Wednesday, September 24, 2014

Pentel click erase: If I am going to erase something, I want it gone completely

The best eraser ever.
Every once and awhile I come across something that I just plain like.  I don't want any other thing but it.  The Pentel clic eraser is one of those things. I am a writer that cannot leave behind the shadow of the previous words or lines that came before. It's distracting. If I didn't like them enough to erase them, they better be gone for good. Thus I have grown greatly attached to my clic eraser.

It erases everything. If I am making notes in pencil and I want to rewrite a word or two for clarity's sake, then I will search the house for a Pentel clic eraser. Sure you can buy the soft white polymer erasers in hand-sized rectangles, but they don't have the class of the Pentel clic.  Your hands get them dirty and they get your fingers dirty, too. The clic eraser is clean, remains clean, fits like a pen in the hand and can be placed anywhere a pen can be placed.  I have several that I strategically positioned about the house, my handbag, book bag, desk, work station, etc.

For a time, the Pentel clic erasers were very hard to find, so I hoarded them and would not share.  They seem to have returned to the market, and my students are running around with mechanical erasers, clicking them because they find the snap satisfyingly destructive to the quiet of exam taking.  Along with being a cheap purchase and refillable, they are an allowable entertainment in class.  And they're new (to my students at least).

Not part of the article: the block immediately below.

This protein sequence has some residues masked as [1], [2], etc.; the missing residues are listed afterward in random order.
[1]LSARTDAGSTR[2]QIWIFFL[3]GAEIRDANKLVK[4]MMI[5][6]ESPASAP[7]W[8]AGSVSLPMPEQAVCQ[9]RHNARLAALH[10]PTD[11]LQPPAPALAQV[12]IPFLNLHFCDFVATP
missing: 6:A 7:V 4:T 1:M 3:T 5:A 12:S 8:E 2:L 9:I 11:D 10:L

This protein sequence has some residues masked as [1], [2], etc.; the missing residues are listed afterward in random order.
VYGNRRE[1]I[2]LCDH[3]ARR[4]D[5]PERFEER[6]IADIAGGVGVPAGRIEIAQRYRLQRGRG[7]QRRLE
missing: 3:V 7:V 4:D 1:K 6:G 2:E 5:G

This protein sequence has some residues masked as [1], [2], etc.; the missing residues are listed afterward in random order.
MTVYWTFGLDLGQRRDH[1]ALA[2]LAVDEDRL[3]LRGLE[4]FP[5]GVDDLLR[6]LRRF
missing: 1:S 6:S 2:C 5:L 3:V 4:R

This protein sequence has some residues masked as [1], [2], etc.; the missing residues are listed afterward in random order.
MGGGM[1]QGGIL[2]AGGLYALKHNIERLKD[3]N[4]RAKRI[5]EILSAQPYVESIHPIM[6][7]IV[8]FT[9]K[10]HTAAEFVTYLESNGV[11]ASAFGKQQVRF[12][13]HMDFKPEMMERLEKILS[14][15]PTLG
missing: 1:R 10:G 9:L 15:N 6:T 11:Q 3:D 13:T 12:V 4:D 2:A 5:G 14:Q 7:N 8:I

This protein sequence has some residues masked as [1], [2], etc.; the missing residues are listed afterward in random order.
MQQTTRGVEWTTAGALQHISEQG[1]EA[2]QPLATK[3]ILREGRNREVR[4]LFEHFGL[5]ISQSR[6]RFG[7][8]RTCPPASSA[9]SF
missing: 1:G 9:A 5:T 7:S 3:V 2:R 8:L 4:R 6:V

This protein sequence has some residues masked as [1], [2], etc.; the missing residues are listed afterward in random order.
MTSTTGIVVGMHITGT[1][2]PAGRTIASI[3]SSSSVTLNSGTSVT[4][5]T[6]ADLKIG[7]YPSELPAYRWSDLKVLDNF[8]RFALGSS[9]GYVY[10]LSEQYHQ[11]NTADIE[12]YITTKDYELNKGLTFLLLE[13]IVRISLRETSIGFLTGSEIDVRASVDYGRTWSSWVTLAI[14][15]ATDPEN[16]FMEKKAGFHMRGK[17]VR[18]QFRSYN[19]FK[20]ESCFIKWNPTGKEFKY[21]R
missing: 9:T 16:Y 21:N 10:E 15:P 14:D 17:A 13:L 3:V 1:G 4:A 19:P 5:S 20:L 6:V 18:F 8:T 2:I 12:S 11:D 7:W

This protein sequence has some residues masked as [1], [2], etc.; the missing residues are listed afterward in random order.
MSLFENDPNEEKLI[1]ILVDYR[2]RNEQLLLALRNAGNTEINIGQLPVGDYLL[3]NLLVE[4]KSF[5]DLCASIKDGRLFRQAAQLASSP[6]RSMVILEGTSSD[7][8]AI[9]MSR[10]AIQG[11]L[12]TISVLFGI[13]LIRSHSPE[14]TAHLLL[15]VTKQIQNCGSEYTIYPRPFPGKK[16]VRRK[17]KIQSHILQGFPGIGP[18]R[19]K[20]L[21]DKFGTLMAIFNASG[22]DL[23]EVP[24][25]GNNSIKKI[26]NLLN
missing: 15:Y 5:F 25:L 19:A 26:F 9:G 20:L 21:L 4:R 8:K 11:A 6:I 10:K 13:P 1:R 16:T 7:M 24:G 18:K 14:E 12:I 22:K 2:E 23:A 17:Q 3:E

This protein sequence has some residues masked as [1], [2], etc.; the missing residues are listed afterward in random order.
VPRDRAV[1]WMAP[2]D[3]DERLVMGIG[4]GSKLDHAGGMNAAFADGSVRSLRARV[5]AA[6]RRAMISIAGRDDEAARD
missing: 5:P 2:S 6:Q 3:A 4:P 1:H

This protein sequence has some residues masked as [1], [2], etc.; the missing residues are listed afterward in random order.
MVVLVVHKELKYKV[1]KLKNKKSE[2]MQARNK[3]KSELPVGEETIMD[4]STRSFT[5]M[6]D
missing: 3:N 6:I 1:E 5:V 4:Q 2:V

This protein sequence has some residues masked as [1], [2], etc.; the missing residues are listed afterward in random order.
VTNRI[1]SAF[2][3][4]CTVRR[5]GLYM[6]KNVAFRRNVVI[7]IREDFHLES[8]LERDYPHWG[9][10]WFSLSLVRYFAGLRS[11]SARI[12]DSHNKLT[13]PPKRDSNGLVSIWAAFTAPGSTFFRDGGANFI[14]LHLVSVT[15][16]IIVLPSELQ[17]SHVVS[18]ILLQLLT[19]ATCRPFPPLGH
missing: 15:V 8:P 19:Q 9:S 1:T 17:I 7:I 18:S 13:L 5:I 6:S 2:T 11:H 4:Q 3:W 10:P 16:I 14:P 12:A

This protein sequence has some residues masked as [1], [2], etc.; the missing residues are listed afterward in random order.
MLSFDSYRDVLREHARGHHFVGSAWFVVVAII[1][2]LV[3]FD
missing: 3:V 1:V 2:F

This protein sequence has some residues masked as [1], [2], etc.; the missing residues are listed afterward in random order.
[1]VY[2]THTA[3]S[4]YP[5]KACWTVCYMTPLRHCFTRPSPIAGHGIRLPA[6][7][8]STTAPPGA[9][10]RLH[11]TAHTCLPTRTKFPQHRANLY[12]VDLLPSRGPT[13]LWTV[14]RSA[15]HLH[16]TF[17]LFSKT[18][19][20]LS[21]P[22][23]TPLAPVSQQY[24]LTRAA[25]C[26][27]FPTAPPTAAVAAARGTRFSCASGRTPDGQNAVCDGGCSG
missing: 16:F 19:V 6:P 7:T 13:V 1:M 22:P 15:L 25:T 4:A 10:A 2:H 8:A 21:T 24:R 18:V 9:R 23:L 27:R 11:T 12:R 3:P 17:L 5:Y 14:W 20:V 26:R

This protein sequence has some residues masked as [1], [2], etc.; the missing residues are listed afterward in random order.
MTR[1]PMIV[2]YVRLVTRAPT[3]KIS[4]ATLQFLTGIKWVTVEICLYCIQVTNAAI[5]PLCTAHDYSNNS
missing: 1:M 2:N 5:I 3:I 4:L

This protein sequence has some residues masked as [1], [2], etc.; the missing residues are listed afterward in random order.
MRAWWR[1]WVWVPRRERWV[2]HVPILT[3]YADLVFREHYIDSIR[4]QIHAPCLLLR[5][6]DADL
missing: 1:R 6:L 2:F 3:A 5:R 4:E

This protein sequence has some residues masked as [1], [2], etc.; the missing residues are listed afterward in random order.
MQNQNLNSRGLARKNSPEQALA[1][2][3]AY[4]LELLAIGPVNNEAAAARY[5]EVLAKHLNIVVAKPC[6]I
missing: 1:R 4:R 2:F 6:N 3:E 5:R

But I have had this product for years.  I like to draw in pencil, using pictures I have taken on my travels as my models.  I create images by adding and subtracting lines until the right one is finally shaping the perfect curve, shadow or impression.  I erase the rest, and I expect them to disappear completely.  This eraser does that, and I don't have to rest my hand on the paper.  Erasing from a polite distance, that's me.

And that's it. I just wanted to tell about liking this particular version of the trusty eraser.  You can get one anywhere and make what you want to remove gone completely. Sorry, it only works on pencil; bugs, annoying children, homework, and other non-pencil created items will just have to be dealt with in the usual fashion.